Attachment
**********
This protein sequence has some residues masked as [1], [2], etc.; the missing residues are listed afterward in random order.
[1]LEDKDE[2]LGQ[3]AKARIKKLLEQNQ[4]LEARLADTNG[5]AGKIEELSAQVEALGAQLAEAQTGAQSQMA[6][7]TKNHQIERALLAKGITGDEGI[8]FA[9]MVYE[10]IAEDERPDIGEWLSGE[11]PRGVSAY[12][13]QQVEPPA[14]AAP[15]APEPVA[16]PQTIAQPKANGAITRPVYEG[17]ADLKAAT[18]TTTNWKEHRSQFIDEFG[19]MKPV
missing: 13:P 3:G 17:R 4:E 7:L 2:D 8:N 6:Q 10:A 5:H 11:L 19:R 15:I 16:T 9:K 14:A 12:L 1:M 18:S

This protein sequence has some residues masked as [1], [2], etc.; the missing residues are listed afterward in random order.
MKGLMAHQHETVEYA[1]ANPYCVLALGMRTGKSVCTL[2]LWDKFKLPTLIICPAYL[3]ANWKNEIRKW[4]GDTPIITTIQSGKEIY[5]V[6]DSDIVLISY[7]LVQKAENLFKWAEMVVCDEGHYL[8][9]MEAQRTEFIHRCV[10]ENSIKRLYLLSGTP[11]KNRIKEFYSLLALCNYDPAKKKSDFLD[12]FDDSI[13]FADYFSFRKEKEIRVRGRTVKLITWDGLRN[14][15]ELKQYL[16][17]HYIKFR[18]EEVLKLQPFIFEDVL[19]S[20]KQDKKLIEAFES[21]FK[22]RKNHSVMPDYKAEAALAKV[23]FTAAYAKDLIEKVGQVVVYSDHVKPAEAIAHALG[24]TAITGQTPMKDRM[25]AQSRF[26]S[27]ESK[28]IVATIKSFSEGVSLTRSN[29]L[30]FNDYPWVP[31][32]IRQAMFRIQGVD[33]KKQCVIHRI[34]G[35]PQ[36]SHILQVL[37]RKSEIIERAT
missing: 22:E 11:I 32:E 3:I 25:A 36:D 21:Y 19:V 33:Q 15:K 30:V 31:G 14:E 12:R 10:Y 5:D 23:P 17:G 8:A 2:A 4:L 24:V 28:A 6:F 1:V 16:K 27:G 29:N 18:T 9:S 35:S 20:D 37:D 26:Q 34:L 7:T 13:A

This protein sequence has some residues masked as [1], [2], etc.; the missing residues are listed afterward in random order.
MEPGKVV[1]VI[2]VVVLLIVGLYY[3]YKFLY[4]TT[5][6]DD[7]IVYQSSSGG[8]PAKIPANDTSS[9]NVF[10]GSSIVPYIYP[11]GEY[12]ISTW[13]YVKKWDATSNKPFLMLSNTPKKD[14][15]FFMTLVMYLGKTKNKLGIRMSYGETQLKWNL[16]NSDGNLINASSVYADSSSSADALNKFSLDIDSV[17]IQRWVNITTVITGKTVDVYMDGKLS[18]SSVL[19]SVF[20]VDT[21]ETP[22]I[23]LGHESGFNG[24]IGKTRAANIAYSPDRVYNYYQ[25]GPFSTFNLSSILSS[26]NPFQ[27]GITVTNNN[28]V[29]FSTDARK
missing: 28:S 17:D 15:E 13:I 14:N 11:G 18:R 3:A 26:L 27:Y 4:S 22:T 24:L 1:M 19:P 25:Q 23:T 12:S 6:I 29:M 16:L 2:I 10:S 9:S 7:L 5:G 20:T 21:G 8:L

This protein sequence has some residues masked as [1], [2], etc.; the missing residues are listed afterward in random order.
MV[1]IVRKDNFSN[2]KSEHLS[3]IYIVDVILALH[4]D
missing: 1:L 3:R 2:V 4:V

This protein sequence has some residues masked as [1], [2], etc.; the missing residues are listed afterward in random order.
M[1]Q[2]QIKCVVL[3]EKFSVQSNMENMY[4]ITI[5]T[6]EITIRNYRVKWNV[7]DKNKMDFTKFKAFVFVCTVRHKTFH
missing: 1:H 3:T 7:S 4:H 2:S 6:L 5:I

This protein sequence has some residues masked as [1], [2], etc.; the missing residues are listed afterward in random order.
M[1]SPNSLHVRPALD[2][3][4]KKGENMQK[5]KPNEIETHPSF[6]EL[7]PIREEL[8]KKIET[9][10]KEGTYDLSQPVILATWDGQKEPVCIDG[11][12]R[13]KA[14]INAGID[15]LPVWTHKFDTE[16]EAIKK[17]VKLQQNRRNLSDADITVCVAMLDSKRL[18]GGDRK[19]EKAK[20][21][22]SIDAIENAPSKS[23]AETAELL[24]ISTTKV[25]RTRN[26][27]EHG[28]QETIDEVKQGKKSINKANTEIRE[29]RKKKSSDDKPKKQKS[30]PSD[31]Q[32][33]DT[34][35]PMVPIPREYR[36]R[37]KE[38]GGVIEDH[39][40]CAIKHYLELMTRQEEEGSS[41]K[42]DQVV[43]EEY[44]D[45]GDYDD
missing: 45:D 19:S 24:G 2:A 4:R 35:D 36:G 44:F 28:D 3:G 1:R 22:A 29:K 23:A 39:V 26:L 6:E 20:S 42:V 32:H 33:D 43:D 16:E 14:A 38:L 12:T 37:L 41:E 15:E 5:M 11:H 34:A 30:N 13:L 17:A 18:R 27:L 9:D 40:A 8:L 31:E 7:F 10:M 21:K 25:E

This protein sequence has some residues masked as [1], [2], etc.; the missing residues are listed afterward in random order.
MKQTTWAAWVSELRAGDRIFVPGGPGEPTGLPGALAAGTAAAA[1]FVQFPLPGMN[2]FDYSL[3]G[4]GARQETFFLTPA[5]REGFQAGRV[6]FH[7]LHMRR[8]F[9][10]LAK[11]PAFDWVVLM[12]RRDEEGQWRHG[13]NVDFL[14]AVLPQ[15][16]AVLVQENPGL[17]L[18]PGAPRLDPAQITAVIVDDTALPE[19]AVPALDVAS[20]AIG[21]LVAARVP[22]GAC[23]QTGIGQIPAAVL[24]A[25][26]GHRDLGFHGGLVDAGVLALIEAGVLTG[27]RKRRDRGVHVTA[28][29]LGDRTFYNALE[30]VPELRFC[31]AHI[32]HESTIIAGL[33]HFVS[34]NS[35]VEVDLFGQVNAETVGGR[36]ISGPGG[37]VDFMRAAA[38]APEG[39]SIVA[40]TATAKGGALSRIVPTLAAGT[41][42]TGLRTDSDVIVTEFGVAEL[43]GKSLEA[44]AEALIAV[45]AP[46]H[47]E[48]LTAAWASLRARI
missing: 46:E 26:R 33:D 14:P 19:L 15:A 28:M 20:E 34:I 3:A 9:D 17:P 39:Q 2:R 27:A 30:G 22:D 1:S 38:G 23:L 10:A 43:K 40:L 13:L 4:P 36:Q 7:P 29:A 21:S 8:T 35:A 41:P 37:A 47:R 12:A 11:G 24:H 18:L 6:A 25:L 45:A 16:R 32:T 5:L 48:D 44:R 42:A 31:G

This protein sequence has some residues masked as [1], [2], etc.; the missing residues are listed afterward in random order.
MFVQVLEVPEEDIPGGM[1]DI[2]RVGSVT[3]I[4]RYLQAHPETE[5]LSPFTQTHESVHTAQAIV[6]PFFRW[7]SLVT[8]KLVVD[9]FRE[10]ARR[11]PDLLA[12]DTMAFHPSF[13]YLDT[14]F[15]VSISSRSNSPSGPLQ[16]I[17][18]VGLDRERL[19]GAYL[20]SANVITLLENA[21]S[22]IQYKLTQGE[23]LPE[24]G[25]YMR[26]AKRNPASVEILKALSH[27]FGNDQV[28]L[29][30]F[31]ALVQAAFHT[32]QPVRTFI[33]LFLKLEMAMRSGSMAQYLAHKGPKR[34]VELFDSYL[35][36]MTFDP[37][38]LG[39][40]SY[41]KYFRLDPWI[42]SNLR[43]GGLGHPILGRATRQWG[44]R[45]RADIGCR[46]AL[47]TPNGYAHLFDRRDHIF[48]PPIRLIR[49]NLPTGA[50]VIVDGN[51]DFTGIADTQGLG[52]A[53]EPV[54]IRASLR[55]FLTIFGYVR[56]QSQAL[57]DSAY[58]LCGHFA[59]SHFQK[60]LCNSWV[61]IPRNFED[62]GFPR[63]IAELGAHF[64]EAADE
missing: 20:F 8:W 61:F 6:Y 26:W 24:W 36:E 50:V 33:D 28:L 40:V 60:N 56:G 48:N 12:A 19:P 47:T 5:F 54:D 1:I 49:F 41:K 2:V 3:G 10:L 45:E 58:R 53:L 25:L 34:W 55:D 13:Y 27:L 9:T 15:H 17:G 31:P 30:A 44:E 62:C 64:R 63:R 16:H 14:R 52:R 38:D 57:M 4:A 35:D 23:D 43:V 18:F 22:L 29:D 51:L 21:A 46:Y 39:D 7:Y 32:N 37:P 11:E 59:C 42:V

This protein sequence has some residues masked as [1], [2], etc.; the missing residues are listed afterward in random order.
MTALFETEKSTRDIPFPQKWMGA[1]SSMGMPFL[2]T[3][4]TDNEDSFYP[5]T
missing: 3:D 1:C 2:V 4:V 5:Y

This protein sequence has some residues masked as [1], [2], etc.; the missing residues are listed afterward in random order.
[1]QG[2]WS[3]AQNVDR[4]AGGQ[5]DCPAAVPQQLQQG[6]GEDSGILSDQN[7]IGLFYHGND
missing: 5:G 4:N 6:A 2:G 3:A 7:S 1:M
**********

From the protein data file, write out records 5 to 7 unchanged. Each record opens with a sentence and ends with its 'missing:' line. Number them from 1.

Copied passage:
This protein sequence has some residues masked as [1], [2], etc.; the missing residues are listed afterward in random order.
M[1]Q[2]QIKCVVL[3]EKFSVQSNMENMY[4]ITI[5]T[6]EITIRNYRVKWNV[7]DKNKMDFTKFKAFVFVCTVRHKTFH
missing: 1:H 3:T 7:S 4:H 2:S 6:L 5:I

This protein sequence has some residues masked as [1], [2], etc.; the missing residues are listed afterward in random order.
M[1]SPNSLHVRPALD[2][3][4]KKGENMQK[5]KPNEIETHPSF[6]EL[7]PIREEL[8]KKIET[9][10]KEGTYDLSQPVILATWDGQKEPVCIDG[11][12]R[13]KA[14]INAGID[15]LPVWTHKFDTE[16]EAIKK[17]VKLQQNRRNLSDADITVCVAMLDSKRL[18]GGDRK[19]EKAK[20][21][22]SIDAIENAPSKS[23]AETAELL[24]ISTTKV[25]RTRN[26][27]EHG[28]QETIDEVKQGKKSINKANTEIRE[29]RKKKSSDDKPKKQKS[30]PSD[31]Q[32][33]DT[34][35]PMVPIPREYR[36]R[37]KE[38]GGVIEDH[39][40]CAIKHYLELMTRQEEEGSS[41]K[42]DQVV[43]EEY[44]D[45]GDYDD
missing: 45:D 19:S 24:G 2:A 4:R 35:D 36:G 44:F 28:D 3:G 1:R 22:A 29:K 23:A 39:V 26:L 6:E 20:S 42:V 32:H 33:D 43:D 16:E 14:A 38:L 12:T 37:L 41:E 15:E 5:M 11:H 34:A 30:N 13:L 17:A 18:R 27:L 9:D 40:A 8:L 31:E 7:F 10:M 21:K 25:E

This protein sequence has some residues masked as [1], [2], etc.; the missing residues are listed afterward in random order.
MKQTTWAAWVSELRAGDRIFVPGGPGEPTGLPGALAAGTAAAA[1]FVQFPLPGMN[2]FDYSL[3]G[4]GARQETFFLTPA[5]REGFQAGRV[6]FH[7]LHMRR[8]F[9][10]LAK[11]PAFDWVVLM[12]RRDEEGQWRHG[13]NVDFL[14]AVLPQ[15][16]AVLVQENPGL[17]L[18]PGAPRLDPAQITAVIVDDTALPE[19]AVPALDVAS[20]AIG[21]LVAARVP[22]GAC[23]QTGIGQIPAAVL[24]A[25][26]GHRDLGFHGGLVDAGVLALIEAGVLTG[27]RKRRDRGVHVTA[28][29]LGDRTFYNALE[30]VPELRFC[31]AHI[32]HESTIIAGL[33]HFVS[34]NS[35]VEVDLFGQVNAETVGGR[36]ISGPGG[37]VDFMRAAA[38]APEG[39]SIVA[40]TATAKGGALSRIVPTLAAGT[41][42]TGLRTDSDVIVTEFGVAEL[43]GKSLEA[44]AEALIAV[45]AP[46]H[47]E[48]LTAAWASLRARI
missing: 46:E 26:R 33:D 14:P 19:L 15:A 28:M 20:E 34:I 3:A 9:D 17:P 39:Q 2:R 27:A 30:G 22:D 1:S 38:G 23:L 10:A 43:K 40:L 13:L 4:P 36:Q 7:P 29:A 21:S 8:T 35:A 41:P 37:A 47:R 12:A 11:G 24:H 18:L 6:A 25:L 45:A 16:R 32:T 5:L 48:D 44:R 42:A 31:G